Ford's Safety Canopy curtain-style air bags stretches for the length of the cabin above outboard seats front and rear, and the AdvanceTrac anti-skid device with Roll Stability Control (RSC) is on the list of options for Edge. A five-seat cabin is flexible for different configurations.

The layout pitches a pair of bucket seats up front divided by a multi-function console and followed by a bench for three that's split 60/40 and folds on the seatback to expand the rear cargo area.

The rear seatback folds manually via a single-hand release lever or with an optional electro-mechanical remote tab located in the cargo area.

Even the front passenger seatback folds flat.

Long cargo items can be stacked on top of these folded seats and stretched for eight feet through the cabin from the front bulkhead to the rear liftgate back wall.

The optional glass Vista Roof brings open-air motoring to a CUV. It consists of a tilt-and-slide front roof panel followed by a fixed rear glass panel measuring 27 by 29 inches, plus power-operated cloth shades over both portals to block glare.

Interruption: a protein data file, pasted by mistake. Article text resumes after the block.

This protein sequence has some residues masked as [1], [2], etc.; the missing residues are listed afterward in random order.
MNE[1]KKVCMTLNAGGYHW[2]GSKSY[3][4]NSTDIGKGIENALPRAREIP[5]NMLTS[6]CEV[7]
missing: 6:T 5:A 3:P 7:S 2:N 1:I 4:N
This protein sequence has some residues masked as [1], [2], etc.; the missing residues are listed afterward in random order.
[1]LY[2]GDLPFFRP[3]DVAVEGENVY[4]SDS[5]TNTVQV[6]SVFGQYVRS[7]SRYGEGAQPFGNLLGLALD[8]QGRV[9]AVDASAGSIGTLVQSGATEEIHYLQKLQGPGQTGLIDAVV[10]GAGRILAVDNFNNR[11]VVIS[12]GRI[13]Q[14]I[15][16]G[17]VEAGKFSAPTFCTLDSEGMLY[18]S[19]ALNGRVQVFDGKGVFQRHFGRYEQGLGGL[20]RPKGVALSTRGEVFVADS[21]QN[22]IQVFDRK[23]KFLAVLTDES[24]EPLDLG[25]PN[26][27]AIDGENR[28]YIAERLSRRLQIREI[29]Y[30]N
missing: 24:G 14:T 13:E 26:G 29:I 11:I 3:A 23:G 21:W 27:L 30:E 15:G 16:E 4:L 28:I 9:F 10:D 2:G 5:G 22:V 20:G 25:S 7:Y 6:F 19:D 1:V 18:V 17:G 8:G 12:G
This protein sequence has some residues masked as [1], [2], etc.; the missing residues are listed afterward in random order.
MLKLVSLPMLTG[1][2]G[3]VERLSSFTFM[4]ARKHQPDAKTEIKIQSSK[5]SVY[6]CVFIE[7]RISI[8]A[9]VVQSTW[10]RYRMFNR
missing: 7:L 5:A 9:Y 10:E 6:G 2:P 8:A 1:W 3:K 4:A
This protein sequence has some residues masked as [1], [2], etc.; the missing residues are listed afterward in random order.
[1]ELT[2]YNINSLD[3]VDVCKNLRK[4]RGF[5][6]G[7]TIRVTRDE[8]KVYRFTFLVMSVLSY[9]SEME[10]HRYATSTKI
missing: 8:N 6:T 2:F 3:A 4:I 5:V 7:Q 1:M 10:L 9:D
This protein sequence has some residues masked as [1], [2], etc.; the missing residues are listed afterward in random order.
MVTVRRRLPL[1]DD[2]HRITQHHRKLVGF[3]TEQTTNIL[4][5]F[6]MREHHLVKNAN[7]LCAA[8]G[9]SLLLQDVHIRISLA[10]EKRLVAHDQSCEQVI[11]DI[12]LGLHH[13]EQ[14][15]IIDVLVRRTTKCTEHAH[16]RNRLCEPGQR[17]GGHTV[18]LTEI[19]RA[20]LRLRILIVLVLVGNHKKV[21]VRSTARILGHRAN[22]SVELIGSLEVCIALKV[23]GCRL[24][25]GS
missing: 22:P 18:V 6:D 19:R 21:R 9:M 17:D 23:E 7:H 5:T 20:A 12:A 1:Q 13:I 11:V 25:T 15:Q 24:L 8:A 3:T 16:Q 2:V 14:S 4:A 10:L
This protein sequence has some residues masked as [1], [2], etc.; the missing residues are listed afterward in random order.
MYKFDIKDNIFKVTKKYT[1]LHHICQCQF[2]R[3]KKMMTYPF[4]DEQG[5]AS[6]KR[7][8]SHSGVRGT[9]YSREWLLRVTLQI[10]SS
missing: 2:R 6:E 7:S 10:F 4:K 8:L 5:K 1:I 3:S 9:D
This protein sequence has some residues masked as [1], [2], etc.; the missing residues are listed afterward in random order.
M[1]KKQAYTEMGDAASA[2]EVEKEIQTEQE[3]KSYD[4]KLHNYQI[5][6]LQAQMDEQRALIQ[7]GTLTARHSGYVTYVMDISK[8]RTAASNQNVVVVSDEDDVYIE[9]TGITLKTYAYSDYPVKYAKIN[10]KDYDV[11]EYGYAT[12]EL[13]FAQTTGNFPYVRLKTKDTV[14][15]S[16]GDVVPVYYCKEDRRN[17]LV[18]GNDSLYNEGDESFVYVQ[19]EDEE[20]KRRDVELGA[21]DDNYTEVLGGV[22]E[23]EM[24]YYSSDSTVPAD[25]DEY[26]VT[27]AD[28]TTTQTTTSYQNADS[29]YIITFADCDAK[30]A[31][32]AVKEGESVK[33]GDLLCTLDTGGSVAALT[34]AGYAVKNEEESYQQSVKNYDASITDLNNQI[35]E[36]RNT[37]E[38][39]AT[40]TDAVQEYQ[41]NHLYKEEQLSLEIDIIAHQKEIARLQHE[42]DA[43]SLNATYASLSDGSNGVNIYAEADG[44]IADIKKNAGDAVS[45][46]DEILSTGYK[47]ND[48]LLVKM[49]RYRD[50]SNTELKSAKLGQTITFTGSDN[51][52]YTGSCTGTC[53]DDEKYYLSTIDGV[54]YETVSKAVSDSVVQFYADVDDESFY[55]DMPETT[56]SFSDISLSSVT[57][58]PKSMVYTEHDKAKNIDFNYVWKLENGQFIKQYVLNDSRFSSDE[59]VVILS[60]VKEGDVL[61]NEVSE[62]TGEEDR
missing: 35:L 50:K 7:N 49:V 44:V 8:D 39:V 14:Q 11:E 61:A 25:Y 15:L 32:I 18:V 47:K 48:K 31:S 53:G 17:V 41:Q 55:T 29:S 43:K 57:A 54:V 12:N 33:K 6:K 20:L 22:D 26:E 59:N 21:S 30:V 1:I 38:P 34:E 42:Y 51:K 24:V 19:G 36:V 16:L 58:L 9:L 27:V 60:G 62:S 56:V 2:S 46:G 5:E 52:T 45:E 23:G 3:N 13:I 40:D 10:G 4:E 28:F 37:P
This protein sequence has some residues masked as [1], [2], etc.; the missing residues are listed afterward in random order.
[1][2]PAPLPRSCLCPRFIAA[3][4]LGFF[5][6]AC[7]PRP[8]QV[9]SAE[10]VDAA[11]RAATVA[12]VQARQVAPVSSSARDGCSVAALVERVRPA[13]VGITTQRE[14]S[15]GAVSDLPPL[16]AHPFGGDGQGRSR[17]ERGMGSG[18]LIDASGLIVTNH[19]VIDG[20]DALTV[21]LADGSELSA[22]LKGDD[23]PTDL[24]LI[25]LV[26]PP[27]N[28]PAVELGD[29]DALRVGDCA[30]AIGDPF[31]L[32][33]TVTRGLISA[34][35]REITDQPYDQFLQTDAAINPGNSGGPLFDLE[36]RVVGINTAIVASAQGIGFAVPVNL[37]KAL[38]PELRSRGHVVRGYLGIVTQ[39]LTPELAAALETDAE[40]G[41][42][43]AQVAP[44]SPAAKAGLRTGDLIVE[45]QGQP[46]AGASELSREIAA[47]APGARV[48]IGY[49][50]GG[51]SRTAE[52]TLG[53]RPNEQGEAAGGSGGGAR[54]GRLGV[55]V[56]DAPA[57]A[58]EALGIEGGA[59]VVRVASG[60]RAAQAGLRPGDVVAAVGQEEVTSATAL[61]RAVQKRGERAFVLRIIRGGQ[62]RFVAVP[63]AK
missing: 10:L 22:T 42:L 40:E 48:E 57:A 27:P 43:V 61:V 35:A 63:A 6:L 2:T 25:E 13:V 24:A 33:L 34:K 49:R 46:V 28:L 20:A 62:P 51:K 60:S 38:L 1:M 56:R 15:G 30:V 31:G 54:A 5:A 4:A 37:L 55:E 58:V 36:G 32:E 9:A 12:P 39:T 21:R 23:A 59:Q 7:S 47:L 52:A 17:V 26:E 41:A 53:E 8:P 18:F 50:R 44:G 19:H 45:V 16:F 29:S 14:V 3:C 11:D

Other options include a DVD-based navigation system tied to Sirius satellite radio service and a DVD entertainment kit with a drop-down video screen and two pairs of wireless headphones for backseat riders.

Ford offers the Edge in two trims -- SE and SEL, each with FWD or AWD traction.

Entry issue Edge SE in FWD mode rolls on 17-inch alloy wheels with 235/65R17 all-season tires and shows dual exhaust pipes and a spoiler on the tail.

Stock cabin content ranges from air conditioning, a tilting steering column and keyless entry fob to power controls for windows, door locks and mirrors, variable intermittent windshield wipers, cruise control, a digital clock and tachometer, and an audio system with AM/FM/CD/MP3, four speakers and auxiliary input jack.

Ford establishes a base line for Edge at $25,315.

By Bob Plunkett

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Images of the 2007, Ford Edge CUV

2007 Ford Edge CUV
2007 Ford Edge CUV
2007 Ford Edge CUV
2007 Ford Edge CUV
2007 Ford Edge CUV
2007 Ford Edge CUV
2007 Ford Edge CUV
2007 Ford Edge CUV